The history of Aboriginal peoples begins, over 30-40,000 years ago, though for the purposes of the current situation it starts with the entry of the British population. The nutshell version of this is that the Aboriginal people had been doing quite well for themselves until the arrival of the British in the late 18th century, who brought diseases that decimated the native population and regarded the Aboriginal people as less thaqan human. The British also began to annex land for themselves as they did not feel the Aborigines had any concept of land ownership and then drove the Aboriginal people off their prior territories. The Aborigines were nomadic to a degree but largely stayed within their territorial area – while they did not have a specific home as we think of one now, they did have a large area which was their “home base”. British people brought grazing animals to the land, which reduced resources for native animals and plants the Aborigines depended upon, and provided easy hunting for the Aboriginal people which enraged the settlers.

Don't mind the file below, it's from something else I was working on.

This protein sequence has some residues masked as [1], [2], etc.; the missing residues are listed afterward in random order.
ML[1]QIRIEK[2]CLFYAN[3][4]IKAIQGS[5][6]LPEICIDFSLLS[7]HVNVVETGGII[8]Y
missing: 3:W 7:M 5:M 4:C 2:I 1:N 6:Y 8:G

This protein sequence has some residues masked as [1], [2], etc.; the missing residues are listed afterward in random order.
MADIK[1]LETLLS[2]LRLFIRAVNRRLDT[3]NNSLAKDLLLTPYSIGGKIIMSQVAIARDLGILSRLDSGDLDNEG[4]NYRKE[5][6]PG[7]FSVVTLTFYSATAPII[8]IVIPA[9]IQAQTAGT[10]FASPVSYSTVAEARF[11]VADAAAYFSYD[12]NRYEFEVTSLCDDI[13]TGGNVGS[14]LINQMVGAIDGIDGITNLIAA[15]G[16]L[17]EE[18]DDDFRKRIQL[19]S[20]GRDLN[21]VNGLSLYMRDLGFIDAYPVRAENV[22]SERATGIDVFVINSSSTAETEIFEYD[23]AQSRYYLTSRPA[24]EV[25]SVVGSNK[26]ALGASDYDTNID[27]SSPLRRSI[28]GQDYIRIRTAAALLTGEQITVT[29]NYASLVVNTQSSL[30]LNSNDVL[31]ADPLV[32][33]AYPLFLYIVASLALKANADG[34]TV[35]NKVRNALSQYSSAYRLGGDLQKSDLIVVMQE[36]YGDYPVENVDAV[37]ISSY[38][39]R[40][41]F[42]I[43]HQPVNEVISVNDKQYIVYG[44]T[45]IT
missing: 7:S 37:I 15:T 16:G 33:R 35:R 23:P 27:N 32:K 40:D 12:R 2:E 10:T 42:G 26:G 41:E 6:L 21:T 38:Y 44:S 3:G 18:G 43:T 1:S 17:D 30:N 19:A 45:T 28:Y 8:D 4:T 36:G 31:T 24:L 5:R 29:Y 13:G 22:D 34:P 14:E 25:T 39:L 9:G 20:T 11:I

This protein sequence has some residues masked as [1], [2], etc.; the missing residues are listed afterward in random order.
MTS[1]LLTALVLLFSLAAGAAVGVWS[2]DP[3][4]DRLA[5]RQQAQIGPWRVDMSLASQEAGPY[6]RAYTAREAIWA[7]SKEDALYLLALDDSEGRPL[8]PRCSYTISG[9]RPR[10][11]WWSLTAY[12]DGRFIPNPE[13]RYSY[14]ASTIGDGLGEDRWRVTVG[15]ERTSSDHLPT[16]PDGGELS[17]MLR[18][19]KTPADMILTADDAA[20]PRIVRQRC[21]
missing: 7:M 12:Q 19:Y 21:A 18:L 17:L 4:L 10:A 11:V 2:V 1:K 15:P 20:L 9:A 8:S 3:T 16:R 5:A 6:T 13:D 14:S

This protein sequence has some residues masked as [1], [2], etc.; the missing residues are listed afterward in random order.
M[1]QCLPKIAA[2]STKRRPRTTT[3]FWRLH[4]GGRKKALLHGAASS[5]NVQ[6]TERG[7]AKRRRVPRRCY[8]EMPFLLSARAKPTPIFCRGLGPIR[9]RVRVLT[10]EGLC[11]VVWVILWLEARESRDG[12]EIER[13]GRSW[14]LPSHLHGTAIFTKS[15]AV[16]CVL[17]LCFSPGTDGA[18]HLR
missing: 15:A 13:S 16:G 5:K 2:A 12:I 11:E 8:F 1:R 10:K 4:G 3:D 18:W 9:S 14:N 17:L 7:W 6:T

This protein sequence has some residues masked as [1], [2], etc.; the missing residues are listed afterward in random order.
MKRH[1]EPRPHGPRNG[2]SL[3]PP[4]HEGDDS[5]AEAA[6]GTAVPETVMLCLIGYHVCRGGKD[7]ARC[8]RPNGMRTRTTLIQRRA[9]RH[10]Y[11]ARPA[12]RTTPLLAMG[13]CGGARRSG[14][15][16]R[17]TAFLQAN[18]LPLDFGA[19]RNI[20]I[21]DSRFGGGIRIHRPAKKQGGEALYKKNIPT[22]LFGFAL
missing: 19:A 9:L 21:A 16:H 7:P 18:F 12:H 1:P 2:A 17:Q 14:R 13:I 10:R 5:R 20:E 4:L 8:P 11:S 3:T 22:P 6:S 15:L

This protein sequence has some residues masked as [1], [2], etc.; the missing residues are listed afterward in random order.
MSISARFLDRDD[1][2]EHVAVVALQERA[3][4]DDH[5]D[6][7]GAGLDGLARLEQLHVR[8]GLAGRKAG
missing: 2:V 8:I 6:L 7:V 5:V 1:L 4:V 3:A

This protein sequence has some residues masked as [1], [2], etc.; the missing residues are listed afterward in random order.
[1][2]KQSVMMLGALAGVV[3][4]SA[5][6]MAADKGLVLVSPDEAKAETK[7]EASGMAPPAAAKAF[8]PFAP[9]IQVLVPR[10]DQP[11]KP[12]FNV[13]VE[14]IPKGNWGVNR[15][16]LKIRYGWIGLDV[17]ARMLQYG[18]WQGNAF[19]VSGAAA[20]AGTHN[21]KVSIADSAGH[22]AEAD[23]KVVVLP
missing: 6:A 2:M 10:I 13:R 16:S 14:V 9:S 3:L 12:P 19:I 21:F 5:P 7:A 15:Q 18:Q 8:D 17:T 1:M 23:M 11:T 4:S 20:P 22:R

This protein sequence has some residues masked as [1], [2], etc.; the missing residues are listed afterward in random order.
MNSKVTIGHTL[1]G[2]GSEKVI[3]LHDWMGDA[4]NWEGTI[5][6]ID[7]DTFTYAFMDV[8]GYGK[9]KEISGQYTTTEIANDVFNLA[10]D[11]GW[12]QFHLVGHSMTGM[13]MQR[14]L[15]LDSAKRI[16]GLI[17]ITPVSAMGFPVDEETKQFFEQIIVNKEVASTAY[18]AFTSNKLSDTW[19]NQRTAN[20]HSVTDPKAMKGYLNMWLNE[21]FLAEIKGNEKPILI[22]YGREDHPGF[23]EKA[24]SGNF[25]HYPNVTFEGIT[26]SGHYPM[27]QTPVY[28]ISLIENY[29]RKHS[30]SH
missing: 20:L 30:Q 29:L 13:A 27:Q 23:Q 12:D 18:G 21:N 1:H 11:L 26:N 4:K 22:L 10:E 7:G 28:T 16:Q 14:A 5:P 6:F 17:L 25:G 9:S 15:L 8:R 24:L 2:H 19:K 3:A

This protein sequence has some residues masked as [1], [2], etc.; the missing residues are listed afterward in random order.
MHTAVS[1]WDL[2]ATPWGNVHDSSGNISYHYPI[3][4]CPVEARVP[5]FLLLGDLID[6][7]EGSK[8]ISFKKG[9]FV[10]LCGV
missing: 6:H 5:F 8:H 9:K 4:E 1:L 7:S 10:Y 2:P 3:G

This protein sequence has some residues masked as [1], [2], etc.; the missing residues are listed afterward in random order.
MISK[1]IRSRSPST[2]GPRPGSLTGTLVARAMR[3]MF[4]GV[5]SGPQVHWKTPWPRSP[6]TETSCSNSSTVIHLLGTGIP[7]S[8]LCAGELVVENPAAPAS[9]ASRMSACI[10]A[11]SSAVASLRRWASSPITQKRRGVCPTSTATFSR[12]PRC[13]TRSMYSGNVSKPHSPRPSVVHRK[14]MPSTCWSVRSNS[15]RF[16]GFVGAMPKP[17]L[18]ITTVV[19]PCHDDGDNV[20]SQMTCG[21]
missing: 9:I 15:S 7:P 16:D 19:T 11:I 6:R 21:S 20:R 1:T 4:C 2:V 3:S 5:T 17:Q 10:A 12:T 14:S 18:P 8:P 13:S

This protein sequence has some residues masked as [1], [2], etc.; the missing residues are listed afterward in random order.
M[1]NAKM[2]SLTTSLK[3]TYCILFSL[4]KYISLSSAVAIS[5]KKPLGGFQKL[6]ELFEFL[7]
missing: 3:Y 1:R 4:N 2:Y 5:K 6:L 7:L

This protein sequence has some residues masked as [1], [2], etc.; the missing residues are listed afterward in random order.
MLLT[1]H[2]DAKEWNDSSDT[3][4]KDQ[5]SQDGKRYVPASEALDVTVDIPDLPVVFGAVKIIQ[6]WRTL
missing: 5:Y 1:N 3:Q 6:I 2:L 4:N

Later on, many mixed race aboriginal children were forcibly taken from their families to be sent to educational “camps” and instructed in the ways of the civilized Europeans. Needless to say, these were not pleasant places to be and stories of abuse are rampant. The practice ended only as recently as 1969. Aboriginal people didn’t have the full right to vote until 1964! Does any of this sound familiar? It seems to me nearly identical to what happened in America with the Native American population there, at least when looked at with broad strokes. 

Aboriginal populations today have high rates of poverty, poor health, and a shorter life expectancy than non-Aboriginal populations. Only 59% complete education to a 12th grade level. Substance and alcohol abuse are rampant in the communities. More darkly, domestic violence, child abuse, and sexual abuse including sexual abuse of children is rampant, and felt to be under reported even so. Even worse, some of the articles I’ve read suggest that this is now so entrenched in culture that it is felt to be normal and not seen as bad by many communities. A few articles I’ve read have said that even prior to colonization, violence and abuse were part of Aboriginal culture, and that it has only magnified with the poverty and alcoholism of the current community.